It's amazing to me that someone in the building, grading and construction business, doesn't know any better than this. It's Houston. It's flat and prone to flooding. They know that.
I just wonder how this will go legally. It's probably going to depend on what exactly they are required to do by law at a dirt site at this stage. And whether or not they did it. Despite how obvious this appears, it's possible the law will see it differently.
The article Tink posted seems to leave out some important information.
I almost rented a house in that area a year ago. The landlord also said it never flooded. My dad warned me to check the flood maps. That entire area that flooded is in a flood plain. My dad said that even though it might not have flooded during Harvey, it was a matter of when, not if because thats what eventually happens in flood plains.
I do feel sorry for the predicament poor Mr Vera is in as a result of flooding. But the entire Village Springs Dr in Elm Grove is in a flood plain. That whole area is in a pit of sunken land that will obviously attract water under the right conditions.
The article says that area received 10 inches of rain over 5 hours. Literally no one should be surprised that this area in a 100 year flood plain finally flooded.
I guess some court will have to determine whether that area would have flooded anyway with that much rain over that period of time, regardless of the developer altering the landscape and drainage. But if you live in a flood plain, you should probably expect to get flooded eventually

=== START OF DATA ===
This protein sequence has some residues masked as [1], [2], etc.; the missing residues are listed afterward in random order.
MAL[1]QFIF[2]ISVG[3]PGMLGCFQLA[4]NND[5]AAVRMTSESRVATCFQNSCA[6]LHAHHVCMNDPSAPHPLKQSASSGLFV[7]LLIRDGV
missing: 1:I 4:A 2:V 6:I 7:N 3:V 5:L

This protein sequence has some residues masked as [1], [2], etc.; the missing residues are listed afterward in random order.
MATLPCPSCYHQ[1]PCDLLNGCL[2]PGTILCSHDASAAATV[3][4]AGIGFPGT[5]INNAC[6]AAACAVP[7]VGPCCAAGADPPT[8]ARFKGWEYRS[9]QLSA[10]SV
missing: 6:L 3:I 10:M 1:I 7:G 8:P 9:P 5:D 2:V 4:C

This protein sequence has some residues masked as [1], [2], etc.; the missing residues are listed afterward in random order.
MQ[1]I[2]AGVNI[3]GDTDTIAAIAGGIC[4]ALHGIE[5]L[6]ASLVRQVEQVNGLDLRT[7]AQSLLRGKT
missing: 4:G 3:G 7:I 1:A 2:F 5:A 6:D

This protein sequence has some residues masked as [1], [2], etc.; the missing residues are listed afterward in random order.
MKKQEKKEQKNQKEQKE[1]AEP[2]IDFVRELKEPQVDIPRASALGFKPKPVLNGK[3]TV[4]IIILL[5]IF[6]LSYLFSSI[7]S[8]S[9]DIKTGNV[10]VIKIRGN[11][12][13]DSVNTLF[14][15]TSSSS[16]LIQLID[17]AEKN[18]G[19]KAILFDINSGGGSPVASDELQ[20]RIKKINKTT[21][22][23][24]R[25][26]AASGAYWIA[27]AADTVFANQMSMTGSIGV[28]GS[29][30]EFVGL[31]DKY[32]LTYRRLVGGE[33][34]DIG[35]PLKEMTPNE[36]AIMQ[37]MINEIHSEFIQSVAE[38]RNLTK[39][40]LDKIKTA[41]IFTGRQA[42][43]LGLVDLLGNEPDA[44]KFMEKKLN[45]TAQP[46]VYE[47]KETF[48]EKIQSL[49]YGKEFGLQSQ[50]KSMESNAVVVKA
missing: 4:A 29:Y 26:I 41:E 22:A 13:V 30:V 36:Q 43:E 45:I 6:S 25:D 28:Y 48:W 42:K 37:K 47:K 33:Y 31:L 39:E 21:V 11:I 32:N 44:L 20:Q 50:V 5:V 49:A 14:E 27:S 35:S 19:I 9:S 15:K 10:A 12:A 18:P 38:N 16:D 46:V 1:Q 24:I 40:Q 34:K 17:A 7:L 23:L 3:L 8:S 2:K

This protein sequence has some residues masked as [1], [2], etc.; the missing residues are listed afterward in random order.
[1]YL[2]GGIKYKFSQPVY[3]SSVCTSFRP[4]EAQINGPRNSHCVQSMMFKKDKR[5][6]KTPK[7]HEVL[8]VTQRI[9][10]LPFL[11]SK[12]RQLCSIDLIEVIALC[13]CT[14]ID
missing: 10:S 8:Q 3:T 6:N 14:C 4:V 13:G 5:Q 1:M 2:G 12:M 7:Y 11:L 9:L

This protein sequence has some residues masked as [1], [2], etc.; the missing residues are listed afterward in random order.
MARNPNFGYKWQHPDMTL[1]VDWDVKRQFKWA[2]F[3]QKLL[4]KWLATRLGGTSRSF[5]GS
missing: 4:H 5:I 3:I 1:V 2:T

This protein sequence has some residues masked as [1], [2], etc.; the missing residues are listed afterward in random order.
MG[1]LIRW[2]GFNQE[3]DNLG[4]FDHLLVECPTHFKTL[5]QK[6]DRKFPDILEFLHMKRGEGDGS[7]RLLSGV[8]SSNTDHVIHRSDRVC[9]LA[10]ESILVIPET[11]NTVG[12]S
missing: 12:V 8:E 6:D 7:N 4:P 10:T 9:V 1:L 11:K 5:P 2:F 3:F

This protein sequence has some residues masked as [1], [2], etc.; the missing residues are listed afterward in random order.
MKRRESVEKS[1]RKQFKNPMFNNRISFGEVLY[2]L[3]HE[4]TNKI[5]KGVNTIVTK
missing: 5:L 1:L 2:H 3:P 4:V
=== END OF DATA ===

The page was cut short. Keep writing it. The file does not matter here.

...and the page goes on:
The article generalized about people in the neighborhood not having flood insurance, so who knows how true that really is or if it was just a remark an uninsured resident made to the author to make their mistake seem more normal and widespread.
According to hcad, Mr Vera has been in that home since 1994, so its possible he had an option not to insure for flooding. But hopefully he knew he lived in a flood plain, and had insurance since he should know his property would eventually flood under the right conditions.
"COH didn't approve didly" it's in Montgomery County"
WRONG. More falseness?? Per the developers: "In the statement, Figure Four denied any responsibility for the flooding and blamed it on an act of God. Further, they invoked the shield of government approval, saying their plans were approved by the City of Houston and Montgomery County."